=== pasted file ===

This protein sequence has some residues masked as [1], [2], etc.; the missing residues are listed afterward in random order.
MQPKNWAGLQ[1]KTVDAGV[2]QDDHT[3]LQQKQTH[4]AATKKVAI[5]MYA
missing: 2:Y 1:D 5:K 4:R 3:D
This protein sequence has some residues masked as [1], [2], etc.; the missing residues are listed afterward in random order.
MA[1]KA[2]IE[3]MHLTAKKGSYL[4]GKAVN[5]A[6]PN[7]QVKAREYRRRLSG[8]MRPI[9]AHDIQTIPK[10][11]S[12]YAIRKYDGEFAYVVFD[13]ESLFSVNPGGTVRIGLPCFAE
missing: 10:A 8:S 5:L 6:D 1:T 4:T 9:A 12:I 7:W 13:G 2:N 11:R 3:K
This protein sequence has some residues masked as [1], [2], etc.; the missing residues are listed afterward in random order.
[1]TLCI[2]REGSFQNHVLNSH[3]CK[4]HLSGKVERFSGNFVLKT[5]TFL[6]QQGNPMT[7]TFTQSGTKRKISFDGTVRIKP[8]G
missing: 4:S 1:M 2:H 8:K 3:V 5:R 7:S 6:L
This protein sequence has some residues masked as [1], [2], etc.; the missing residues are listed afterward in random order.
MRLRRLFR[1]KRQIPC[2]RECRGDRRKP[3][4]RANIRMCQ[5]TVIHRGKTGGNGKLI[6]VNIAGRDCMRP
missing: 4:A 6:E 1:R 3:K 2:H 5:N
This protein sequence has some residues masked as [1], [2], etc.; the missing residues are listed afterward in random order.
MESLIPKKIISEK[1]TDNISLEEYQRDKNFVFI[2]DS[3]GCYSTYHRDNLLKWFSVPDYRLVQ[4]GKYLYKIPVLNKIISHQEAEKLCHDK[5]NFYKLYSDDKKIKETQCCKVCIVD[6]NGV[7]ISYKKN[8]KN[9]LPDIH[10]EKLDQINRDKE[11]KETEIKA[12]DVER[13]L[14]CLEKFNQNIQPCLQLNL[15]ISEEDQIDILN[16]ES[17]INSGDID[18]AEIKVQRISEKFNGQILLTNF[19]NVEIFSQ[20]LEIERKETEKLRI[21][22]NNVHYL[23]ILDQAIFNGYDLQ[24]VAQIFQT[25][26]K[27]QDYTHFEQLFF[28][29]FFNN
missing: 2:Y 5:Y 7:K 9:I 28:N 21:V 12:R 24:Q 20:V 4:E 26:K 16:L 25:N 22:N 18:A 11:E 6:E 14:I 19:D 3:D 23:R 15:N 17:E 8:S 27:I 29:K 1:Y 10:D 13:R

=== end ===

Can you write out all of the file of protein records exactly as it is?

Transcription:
This protein sequence has some residues masked as [1], [2], etc.; the missing residues are listed afterward in random order.
MQPKNWAGLQ[1]KTVDAGV[2]QDDHT[3]LQQKQTH[4]AATKKVAI[5]MYA
missing: 2:Y 1:D 5:K 4:R 3:D
This protein sequence has some residues masked as [1], [2], etc.; the missing residues are listed afterward in random order.
MA[1]KA[2]IE[3]MHLTAKKGSYL[4]GKAVN[5]A[6]PN[7]QVKAREYRRRLSG[8]MRPI[9]AHDIQTIPK[10][11]S[12]YAIRKYDGEFAYVVFD[13]ESLFSVNPGGTVRIGLPCFAE
missing: 10:A 8:S 5:L 6:D 1:T 4:T 9:A 12:I 7:W 13:G 2:N 11:R 3:K
This protein sequence has some residues masked as [1], [2], etc.; the missing residues are listed afterward in random order.
[1]TLCI[2]REGSFQNHVLNSH[3]CK[4]HLSGKVERFSGNFVLKT[5]TFL[6]QQGNPMT[7]TFTQSGTKRKISFDGTVRIKP[8]G
missing: 4:S 1:M 2:H 8:K 3:V 5:R 7:S 6:L
This protein sequence has some residues masked as [1], [2], etc.; the missing residues are listed afterward in random order.
MRLRRLFR[1]KRQIPC[2]RECRGDRRKP[3][4]RANIRMCQ[5]TVIHRGKTGGNGKLI[6]VNIAGRDCMRP
missing: 4:A 6:E 1:R 3:K 2:H 5:N
This protein sequence has some residues masked as [1], [2], etc.; the missing residues are listed afterward in random order.
MESLIPKKIISEK[1]TDNISLEEYQRDKNFVFI[2]DS[3]GCYSTYHRDNLLKWFSVPDYRLVQ[4]GKYLYKIPVLNKIISHQEAEKLCHDK[5]NFYKLYSDDKKIKETQCCKVCIVD[6]NGV[7]ISYKKN[8]KN[9]LPDIH[10]EKLDQINRDKE[11]KETEIKA[12]DVER[13]L[14]CLEKFNQNIQPCLQLNL[15]ISEEDQIDILN[16]ES[17]INSGDID[18]AEIKVQRISEKFNGQILLTNF[19]NVEIFSQ[20]LEIERKETEKLRI[21][22]NNVHYL[23]ILDQAIFNGYDLQ[24]VAQIFQT[25][26]K[27]QDYTHFEQLFF[28][29]FFNN
missing: 2:Y 5:Y 7:K 9:I 28:N 21:V 12:R 24:Q 20:V 4:E 26:K 16:L 25:N 22:N 18:A 11:E 6:E 14:I 19:D 3:D 23:R 15:N 17:E 8:S 27:I 29:K 1:Y 10:D 13:R